Friday, April 29, 2016

Brooks Launch 3 Review

I have recently reviewed three shoes from Brooks, the Glycerin 13 (which received Runner’s World’s Best Update Award for 2015), the PureFlow 5, and the Neuro.   They all are great shoes that I use on a rotating basis in my training.   

Brooks is headquartered in Seattle, Washington.  Brooks’ motto is to “Run Happy” but they also try to “Live Green.”  Brooks has four categories for their shoes.
-          Cushion Me – Soft and protective shoes
-          Energize Me – Responsive and springy shoes
-          Connect Me – Light weight and flexible shoes
-          Propel Me – Fast, low-profile shoes   

Shoes in Brooks Energize series are responsive and springy to add a little extra lift to your stride.  Let’s get the basic specs out of the way.  The Brooks Launch 3 has a 10mm heel drop, is a neutral shoe, and weighs in at 9.8 ounces.  This shoe is ideal for people with medium to high arches and is a great shoe for all road running, from easy runs to races and everything in between. 

Brooks used their BioMoGo DNA midsole cushioning that dramatically adapts to each step and stride.  You get a fast heel-to-toe transition with the Segmented Crash Pad and Midfoot Transition Zone.  Brooks used blown rubber in the forefoot area for an extra-springy toe-off.  The upper material uses Brooks’ new 3D print which adds structure to the shoe without adding too much weight and the air mesh that they used in the shoe ensures a decent amount of ventilation.  That will help to keep your feet a little cooler and drier.  The bottom of the shoe has blown rubber covering the whole shoe for added durability.

Now that I have talked about the different materials (which may not be the easiest to understand), lets break it down in Layman’s terms.  The Launch 3 is not the lightest shoe at 9.8 ounces.  I have run in a bunch of shoes recently (some with more cushion) that are in the 8 ounce range.  With that being said, I had no idea that these weighed more when I was running in them.  They are still plenty light.  The Launch 3 just felt natural.  The materials are extremely durable, especially the blown rubber outsole (which looks like car tire tread).  There was tons of cushioning, yet I never felt like it was taking away any power.  I actually did feel like the shoes were springier than many of my other shoes and they fit true to size as well.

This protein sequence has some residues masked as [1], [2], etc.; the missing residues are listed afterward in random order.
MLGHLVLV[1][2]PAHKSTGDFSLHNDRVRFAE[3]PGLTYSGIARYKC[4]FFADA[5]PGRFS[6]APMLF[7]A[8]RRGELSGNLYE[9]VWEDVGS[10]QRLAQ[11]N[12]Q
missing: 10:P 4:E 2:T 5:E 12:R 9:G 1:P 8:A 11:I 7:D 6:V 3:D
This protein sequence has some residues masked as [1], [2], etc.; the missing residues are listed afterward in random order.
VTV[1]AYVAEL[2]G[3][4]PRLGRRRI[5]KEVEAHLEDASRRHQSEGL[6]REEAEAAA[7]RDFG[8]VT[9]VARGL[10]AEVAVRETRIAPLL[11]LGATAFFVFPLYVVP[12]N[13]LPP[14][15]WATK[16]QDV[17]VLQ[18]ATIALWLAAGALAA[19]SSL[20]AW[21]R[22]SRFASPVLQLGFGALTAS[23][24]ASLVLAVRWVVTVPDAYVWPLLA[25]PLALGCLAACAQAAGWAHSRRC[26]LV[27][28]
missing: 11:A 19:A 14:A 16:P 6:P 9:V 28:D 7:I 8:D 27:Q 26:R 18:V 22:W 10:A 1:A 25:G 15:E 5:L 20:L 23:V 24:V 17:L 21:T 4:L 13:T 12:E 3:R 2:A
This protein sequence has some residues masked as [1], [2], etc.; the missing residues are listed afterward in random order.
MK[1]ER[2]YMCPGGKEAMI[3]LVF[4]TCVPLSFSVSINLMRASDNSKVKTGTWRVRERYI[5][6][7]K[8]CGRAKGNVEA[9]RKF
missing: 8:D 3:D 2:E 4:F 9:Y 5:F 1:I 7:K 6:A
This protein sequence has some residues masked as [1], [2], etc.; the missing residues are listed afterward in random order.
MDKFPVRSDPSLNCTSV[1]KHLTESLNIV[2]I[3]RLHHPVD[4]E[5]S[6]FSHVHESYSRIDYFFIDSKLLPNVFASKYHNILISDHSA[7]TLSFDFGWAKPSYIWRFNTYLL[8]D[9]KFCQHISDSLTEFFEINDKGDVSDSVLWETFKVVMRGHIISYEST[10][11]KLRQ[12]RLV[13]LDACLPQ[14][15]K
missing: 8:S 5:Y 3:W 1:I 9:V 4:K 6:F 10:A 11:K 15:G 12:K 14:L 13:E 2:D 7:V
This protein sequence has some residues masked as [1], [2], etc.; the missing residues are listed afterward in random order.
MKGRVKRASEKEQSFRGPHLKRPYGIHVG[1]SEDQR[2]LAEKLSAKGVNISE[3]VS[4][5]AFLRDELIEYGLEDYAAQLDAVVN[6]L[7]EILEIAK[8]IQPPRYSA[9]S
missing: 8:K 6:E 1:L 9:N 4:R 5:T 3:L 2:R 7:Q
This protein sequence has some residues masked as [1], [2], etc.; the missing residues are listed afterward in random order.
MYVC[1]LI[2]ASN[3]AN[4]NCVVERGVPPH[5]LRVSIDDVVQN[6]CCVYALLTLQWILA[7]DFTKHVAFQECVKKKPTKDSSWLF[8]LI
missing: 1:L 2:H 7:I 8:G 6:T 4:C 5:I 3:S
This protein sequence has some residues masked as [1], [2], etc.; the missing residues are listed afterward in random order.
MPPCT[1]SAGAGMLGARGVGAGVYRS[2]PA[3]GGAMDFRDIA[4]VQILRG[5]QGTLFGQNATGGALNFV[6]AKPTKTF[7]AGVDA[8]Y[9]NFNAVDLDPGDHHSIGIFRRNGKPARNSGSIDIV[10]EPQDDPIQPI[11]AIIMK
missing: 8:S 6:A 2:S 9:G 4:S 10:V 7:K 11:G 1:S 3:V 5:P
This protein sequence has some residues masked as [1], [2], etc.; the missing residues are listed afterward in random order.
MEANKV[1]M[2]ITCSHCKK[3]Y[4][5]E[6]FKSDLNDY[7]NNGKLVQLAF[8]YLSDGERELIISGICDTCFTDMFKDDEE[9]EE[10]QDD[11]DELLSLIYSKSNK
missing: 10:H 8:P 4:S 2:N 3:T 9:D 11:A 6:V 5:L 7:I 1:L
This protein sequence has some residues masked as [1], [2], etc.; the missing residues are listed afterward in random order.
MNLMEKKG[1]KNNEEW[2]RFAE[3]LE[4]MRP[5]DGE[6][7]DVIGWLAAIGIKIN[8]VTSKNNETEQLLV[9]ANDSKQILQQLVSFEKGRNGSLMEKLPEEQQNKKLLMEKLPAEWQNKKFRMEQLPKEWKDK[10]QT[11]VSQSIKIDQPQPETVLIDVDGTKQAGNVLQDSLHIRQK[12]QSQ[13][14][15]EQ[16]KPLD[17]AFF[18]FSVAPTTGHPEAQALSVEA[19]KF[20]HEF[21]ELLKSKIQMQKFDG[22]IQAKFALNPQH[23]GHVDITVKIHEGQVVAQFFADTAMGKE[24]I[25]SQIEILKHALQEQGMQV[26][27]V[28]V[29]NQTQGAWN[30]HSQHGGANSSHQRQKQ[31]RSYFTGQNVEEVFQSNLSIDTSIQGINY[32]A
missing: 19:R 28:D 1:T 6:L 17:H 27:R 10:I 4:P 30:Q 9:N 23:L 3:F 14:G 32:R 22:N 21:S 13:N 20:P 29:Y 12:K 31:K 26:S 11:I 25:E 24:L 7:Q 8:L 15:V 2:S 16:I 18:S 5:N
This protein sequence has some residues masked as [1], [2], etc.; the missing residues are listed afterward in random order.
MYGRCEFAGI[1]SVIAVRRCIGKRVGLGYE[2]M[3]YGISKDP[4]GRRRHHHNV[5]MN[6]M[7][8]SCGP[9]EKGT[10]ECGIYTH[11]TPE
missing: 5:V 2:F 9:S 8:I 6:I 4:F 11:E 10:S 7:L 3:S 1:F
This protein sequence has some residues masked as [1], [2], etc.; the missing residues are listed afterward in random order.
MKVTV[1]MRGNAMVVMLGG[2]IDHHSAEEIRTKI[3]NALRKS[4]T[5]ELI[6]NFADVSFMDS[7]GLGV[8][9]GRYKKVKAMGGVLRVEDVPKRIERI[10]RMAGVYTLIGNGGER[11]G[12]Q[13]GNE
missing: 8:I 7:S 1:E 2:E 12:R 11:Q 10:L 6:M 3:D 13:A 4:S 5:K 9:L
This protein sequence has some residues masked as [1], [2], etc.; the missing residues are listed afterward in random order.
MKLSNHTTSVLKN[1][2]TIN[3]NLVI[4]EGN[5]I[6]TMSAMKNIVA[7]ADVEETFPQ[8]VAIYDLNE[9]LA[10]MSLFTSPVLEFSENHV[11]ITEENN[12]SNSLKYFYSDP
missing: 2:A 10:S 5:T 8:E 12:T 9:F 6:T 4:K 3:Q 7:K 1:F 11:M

My first test run in the Launch 3 was supposed to be a 6 mile run at an easy pace.  I headed out and just started running.  I was not paying attention to my Garmin because it was supposed to be an easy pace.  I look down and I was going really fast, but it didn’t even seem like I was putting in that much effort.  I simply couldn’t run slow in the Launch 3!  That feeling lasted the whole 6 miles.  I figured that it was just a good running day so I wanted to see what would happen on a longer run. 

My long run was a few days later.  I headed out and it happened again.  I was pushing a fast pace and it felt awesome.  The Launch 3 has been comfortable, fast, and show almost no wear (after about 30 miles).  I am a huge fan of the Hoka One One Clayton and recently said that the Clayton not only took over as my favorite Hoka, but my favorite shoe period.  The Launch 3 just took over as my favorite shoe, hands down!

Best lacing system I have tried
Fit true to size
Great price $100-110
Looks awesome (several color options)
Light weight at 9.8 ounces
90 Day Trial at (Free Returns)

Brooks Social Media Links

Brooks keeps putting out great shoes.  I never expected the Launch 3 to completely blow me away the way it has.  When I run in the Launch 3, I feel like I can run forever.  The price point is great starting at $100 on the Brooks website.  You can also find them at your local retailer (click here for locations).  Go to your local running store and give it a test run.  If there was only one shoe I could recommend to neutral runners, it would be the Launch 3.  Get yours today and let me know what you think. 

Note:  I received this product in exchange for a review.  The review is my personal opinion of the product and I was not required to give a particular opinion of it.  I am not a doctor, so please use all of the products that I review at your own risk.

Wednesday, April 27, 2016

Do you know how to breathe while running?

When we aren’t exercising, we don’t really think about breathing.  It’s just natural, we breathe in and then breathe out.  We have been doing it our whole lives without out really thinking about it.  When it comes to exercising though, that all changes.  After 3 years of running, I am faster and stronger than ever.  My biggest foe is my breathing.  When I really push myself, I can’t seem to get enough air.  I also have had shin splint issues because of the impact that I was mainly putting on my right side.